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The New Zealand Railways Magazine, Volume 5, Issue 8 (February 1, 1931)

Constructing the Christchurch-Ferrymead Line

Constructing the Christchurch-Ferrymead Line.

Meantime the preparation of the track between Christchurch and Heathcote was undertaken, and in order to take advanttage of this work it was decided to lay
The Department's Car And Wagon Shops In The South Island. Two interior views at the Addington Railway Workshops (Christchurch) shewing (left) the car shop, and (right) a corner of the bogie shop.

The Department's Car And Wagon Shops In The South Island.
Two interior views at the Addington Railway Workshops (Christchurch) shewing (left) the car shop, and (right) a corner of the bogie shop.

a spur line to the Ferrymead landing and to construct there a wharf at which cargo (including railway material) from and to vessels on the river could be handled. This decision led to some difference of opinion between the Superintendent and the Provincial Treasurer regarding payment for constructing this spur. The Treasurer declined to pay on the Superintendent's warrant the cost of the land required, on the ground that the spur to Ferrymead was not authorised as part of the Lyttelton to Christchurch railway. The Treasurer resigned, and the cost of this portion of the railway was paid out of the Provincial revenue and not out of the Railway loan. There was also some difficulty in acquiring at a reasonable price the land for the Christchurch station, and the abandonment of the site originally proposed was considered, but after some delay the matter was eventually settled by arbitration. On 30th June, 1863, the line from Ferrymead to Christchurch was reported as all ready for platelaying. A quantity of rails had already arrived and the balance, sufficient for five miles was expected during the following month. The Ferrymead wharf was in a forward state, and the timber for the station buildings was being cut at the contractors’ steam mills in Pigeon Bay.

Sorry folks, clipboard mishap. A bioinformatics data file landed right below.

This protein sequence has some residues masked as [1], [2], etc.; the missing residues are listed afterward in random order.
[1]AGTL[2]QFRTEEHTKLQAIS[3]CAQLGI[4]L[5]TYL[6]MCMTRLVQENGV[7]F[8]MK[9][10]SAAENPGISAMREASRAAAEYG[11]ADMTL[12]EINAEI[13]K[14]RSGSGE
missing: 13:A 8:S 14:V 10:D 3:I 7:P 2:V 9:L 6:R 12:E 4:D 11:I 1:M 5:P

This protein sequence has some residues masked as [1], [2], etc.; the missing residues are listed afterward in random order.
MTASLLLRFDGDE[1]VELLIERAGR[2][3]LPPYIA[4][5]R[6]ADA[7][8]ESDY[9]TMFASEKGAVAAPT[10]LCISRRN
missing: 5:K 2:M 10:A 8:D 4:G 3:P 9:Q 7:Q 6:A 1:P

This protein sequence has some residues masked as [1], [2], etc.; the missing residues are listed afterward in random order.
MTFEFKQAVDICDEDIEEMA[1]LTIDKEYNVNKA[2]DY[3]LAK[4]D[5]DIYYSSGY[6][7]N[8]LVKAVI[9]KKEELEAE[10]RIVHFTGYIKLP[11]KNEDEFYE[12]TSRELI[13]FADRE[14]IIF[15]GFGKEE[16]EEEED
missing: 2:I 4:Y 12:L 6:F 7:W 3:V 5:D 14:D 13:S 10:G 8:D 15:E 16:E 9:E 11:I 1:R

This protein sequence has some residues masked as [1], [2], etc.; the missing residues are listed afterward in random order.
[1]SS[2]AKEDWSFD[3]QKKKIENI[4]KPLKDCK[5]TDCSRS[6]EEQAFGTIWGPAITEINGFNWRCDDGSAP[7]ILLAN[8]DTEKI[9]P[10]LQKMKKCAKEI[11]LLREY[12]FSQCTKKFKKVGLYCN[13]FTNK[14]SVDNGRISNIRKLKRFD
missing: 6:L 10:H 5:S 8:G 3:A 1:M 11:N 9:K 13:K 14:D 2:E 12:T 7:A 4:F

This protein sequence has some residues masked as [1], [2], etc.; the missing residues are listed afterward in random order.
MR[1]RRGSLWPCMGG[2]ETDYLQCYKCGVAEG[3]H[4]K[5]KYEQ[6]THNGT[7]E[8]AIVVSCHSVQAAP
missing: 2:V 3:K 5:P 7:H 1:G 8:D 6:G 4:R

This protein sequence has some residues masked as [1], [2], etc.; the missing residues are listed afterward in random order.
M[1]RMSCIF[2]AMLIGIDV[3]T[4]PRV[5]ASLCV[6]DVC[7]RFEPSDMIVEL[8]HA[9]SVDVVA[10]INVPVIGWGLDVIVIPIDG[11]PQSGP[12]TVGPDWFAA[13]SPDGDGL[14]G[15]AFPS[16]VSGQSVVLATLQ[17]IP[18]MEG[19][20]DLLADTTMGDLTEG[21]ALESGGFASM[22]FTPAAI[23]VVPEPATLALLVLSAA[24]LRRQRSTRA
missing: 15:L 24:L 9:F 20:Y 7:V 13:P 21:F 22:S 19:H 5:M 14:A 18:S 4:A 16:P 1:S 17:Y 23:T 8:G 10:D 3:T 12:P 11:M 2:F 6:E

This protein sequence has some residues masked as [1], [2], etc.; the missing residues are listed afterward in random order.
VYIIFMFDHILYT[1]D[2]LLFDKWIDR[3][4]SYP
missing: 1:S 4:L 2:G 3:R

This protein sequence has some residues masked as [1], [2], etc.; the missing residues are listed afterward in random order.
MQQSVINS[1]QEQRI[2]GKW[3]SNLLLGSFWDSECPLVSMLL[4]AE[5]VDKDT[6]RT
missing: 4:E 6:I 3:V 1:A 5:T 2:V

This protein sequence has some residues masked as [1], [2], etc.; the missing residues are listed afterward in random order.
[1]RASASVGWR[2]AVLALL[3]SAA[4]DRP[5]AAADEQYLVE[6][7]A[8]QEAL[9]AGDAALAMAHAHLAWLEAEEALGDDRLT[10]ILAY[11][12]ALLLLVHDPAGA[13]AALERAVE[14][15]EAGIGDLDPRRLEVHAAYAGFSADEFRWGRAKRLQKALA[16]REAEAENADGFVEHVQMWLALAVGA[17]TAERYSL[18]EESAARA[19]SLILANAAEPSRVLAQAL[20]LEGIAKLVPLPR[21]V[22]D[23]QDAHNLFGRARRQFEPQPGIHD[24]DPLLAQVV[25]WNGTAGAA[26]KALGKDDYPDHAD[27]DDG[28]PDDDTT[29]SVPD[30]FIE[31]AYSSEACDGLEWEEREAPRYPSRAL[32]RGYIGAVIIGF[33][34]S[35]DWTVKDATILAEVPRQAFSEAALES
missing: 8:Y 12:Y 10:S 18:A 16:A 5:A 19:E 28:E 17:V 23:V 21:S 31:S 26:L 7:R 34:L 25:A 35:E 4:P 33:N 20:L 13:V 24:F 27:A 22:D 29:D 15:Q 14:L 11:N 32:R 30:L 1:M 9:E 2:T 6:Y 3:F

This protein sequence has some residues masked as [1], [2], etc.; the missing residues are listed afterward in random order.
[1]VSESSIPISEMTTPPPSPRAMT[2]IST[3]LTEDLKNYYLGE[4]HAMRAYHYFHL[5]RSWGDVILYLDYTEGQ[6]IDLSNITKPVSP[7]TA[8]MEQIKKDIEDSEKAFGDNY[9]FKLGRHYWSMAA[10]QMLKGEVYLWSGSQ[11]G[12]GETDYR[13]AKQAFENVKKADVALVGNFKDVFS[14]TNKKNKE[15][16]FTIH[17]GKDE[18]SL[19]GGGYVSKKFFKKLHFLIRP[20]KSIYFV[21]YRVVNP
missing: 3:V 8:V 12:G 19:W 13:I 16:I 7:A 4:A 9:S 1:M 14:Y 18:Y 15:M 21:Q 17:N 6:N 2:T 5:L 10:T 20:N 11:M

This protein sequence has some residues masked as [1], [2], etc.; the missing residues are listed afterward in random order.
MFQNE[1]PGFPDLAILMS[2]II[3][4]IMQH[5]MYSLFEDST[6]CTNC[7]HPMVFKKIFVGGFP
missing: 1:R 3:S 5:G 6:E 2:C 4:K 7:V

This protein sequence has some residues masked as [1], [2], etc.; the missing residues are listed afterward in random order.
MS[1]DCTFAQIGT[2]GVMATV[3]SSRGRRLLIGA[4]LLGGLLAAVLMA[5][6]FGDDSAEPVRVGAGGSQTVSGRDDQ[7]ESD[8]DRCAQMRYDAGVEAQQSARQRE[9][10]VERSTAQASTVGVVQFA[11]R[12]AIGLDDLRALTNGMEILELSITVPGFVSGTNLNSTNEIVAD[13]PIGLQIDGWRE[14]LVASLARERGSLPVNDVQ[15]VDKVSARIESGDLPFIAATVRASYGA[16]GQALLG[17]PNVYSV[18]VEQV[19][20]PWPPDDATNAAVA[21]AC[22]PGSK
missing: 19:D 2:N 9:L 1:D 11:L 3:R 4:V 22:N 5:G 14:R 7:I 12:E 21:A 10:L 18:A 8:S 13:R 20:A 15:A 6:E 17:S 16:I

(To be continued.)